Dairy consumption traces its origins back over six thousand years, and in the present day, dairy products find their way into the diets of people worldwide. Over the course of the past two millennia, there has been remarkable creativity and innovation in the processing, fermentation, and consumption of dairy items. As of 2022, the worldwide dairy market held an estimated value of approximately 893 billion U.S. dollars, with projections indicating growth to reach 1,243 billion dollars by 2028.
One of the prominent outcomes of globalization is the widespread consumption of dairy products, with substantial volumes of milk, cheese, and other dairy items exchanged between nations every year. In 2022, the total value of dairy product exports amounted to just under 68 billion U.S. dollars, marking a significant rise from approximately 39 billion dollars in 2015.
The European Union, boasting nations like France, Ireland, and Germany renowned for their cheese and butter, dominates the global dairy product export market, commanding a 39 percent share—the largest among all world regions. Germany, as a notable contributor, independently exports about six billion dollars worth of cheese annually.
In 2022, the global dairy product export market reached an estimated value of around 68 billion U.S. dollars, a modest increase from the previous year's figure of approximately 66.56 billion dollars.
Notably, New Zealand emerged as the leading global milk exporter in 2022, with an export value of 7.8 billion U.S. dollars, followed closely by Germany, with milk exports amounting to 3.5 billion dollars during the same year.
In terms of production, the vast majority of dairy products are made with cow’s milk. India tops the list with the most number of milk cows of any country, at 59.5 million cows. The leading producer of cow milk in the world, however, is the European Union, followed by the United States, and then India. Although East Asian countries do not have a long history of milk consumption, in recent years China has increased its domestic milk production volume by nine million in the last ten years.
Industrial milk powder, often referred to as powdered milk or dry milk, is a remarkable product obtained from liquid milk through a meticulous process of evaporation and drying.
Milk powder, a concentrated derivative of liquid milk, is predominantly prepared through the dehydration of liquefied milk via spray drying methods, resulting in its transformation into powder form. Its exceptional convenience, extended shelf life, and remarkable binding, foaming, and emulsifying properties render it indispensable as a food ingredient. Today, milk powder is consumed worldwide, owing to its rich composition of essential nutrients, including protein, vitamins, calcium, iron, sodium, cholesterol, potassium, fat, and carbohydrates, all of which play a pivotal role in promoting overall health and well-being.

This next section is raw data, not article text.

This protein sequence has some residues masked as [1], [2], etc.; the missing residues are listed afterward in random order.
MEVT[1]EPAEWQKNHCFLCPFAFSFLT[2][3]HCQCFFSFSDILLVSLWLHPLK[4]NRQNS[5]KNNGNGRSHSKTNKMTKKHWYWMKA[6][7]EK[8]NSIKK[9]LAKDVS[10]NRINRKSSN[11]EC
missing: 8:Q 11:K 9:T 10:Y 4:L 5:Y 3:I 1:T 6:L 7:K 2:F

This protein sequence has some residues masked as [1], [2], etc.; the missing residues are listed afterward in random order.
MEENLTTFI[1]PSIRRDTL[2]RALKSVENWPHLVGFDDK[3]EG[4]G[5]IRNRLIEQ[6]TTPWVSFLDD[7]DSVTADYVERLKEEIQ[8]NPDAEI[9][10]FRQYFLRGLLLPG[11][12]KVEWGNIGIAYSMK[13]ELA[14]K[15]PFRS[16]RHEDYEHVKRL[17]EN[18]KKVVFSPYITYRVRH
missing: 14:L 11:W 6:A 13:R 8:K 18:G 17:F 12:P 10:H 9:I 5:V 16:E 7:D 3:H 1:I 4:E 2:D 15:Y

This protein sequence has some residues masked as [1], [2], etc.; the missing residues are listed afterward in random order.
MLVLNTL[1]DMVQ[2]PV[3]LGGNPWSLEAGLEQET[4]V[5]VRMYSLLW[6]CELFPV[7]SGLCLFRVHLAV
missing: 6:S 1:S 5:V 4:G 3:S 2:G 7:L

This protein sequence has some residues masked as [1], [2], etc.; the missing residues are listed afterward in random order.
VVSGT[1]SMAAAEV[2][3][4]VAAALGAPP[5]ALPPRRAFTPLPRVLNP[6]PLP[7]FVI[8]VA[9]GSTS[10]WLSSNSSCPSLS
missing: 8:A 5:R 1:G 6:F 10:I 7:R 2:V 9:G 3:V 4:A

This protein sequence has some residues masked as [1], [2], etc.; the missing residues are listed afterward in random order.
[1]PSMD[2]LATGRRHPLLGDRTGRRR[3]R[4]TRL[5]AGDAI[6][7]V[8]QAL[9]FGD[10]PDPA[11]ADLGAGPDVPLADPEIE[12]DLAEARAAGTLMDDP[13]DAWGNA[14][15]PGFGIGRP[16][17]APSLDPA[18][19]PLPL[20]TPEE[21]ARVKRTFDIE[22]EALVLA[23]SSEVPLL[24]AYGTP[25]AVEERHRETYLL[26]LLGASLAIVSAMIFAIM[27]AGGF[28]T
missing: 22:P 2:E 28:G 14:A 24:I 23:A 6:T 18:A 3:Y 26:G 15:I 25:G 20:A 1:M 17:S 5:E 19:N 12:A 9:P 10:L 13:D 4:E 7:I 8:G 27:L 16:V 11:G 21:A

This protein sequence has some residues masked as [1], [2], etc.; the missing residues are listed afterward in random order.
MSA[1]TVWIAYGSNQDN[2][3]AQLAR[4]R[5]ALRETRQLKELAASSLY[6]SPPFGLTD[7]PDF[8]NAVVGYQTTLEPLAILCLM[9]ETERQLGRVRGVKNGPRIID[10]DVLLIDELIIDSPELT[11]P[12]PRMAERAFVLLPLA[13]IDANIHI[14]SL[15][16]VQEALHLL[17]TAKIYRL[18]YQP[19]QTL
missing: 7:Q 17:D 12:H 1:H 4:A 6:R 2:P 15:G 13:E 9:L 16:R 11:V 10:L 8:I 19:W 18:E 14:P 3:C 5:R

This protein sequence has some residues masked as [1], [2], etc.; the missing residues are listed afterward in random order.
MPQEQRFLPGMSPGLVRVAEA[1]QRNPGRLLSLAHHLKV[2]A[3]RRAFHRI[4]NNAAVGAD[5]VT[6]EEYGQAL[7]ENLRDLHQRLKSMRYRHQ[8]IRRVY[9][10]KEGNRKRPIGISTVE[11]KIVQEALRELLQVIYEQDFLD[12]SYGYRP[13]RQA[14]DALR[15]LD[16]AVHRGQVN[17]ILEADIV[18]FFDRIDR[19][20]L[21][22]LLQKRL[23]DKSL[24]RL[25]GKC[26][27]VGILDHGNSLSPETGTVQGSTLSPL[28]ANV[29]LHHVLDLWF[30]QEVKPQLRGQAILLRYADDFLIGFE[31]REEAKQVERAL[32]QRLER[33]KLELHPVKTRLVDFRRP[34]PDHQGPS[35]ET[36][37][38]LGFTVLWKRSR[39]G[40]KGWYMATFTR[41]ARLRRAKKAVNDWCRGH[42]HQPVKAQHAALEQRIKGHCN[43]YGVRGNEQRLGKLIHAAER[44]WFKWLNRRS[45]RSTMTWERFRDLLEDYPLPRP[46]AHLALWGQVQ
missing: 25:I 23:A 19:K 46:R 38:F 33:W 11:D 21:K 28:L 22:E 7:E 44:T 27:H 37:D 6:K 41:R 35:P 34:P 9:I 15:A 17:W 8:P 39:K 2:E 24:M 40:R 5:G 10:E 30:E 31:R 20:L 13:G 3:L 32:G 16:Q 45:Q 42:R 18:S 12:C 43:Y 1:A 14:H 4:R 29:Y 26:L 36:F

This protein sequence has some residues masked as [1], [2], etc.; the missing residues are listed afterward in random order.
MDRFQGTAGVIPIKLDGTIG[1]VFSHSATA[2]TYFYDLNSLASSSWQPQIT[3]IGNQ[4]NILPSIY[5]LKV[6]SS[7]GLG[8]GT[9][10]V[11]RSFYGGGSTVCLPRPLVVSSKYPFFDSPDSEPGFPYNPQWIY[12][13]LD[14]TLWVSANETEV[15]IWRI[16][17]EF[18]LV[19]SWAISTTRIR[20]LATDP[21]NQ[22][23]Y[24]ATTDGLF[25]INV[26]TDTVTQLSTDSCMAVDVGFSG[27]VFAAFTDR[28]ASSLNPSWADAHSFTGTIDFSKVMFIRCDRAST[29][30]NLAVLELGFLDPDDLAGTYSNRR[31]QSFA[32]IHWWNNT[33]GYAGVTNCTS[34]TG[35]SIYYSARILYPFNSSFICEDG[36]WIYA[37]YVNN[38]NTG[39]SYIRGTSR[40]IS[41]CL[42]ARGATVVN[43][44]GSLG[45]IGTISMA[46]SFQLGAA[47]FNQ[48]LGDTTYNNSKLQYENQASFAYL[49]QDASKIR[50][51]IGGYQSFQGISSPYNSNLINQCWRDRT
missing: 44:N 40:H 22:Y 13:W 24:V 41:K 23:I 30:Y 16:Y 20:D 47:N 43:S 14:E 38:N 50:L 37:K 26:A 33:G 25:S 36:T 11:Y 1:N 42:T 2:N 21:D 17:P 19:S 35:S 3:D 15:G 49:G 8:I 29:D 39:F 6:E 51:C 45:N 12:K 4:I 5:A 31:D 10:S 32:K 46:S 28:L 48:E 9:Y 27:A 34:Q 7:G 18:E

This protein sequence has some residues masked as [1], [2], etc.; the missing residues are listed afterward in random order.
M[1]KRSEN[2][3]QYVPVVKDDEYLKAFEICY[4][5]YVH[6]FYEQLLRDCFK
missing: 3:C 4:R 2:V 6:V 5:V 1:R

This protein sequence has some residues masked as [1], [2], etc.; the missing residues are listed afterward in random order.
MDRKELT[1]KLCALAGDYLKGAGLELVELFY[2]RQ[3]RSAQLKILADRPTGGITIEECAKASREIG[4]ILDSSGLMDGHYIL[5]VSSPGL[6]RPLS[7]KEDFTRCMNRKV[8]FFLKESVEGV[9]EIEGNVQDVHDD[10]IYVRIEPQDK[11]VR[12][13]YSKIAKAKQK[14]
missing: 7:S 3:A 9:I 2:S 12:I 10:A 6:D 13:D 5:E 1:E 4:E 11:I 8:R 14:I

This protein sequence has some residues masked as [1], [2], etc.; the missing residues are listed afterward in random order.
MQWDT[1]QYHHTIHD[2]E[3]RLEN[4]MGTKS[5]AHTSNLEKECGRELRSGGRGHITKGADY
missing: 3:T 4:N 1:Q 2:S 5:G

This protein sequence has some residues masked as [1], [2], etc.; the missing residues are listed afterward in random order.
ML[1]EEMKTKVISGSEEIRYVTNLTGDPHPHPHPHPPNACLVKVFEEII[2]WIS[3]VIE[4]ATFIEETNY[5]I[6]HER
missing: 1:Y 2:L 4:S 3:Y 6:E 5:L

The production of industrial milk powder encompasses several stages:
Collection and Pasteurization
Fresh milk is initially sourced from dairy farms and subjected to pasteurization. Pasteurization involves a controlled heat treatment that serves a dual purpose: it eliminates harmful bacteria while preserving the milk's essential nutritional properties.
Following pasteurization, the milk undergoes a concentration process. This step involves the removal of a portion of its water content. Various methods, such as vacuum evaporation or reverse osmosis, are employed to achieve this concentration. Reducing the volume of milk is a pivotal step in preparing it for subsequent drying.
The concentrated milk is then subjected to drying techniques, with two primary methods prevailing: spray drying and roller drying.
1. Spray Drying
In spray drying, the concentrated milk is atomized and sprayed into a hot chamber. Here, the water content rapidly evaporates, leaving behind fine milk particles that are meticulously collected as a powder.
2. Roller Drying
Conversely, roller drying involves spreading the concentrated milk onto heated rollers. As the milk dries, it forms a thin layer that is subsequently scraped off, yielding powdered milk.
Cooling and Packaging
Following the drying process, the milk powder is gently cooled to room temperature. It is then meticulously packaged into an array of sizes and forms, ranging from bulk bags to consumer-sized containers.
Among the positive effects of dry milk powder in the food industry, we can mention improving the taste and quality of products, increasing shelf life, providing nutrients, diversity, and ease of use. For this reason, powdered milk is used as an important ingredient in the food industry.
Longer Shelf Life
The removal of moisture during the production process significantly extends the shelf life of milk powder when compared to liquid milk. This prolongs its usability and minimizes the risk of spoilage.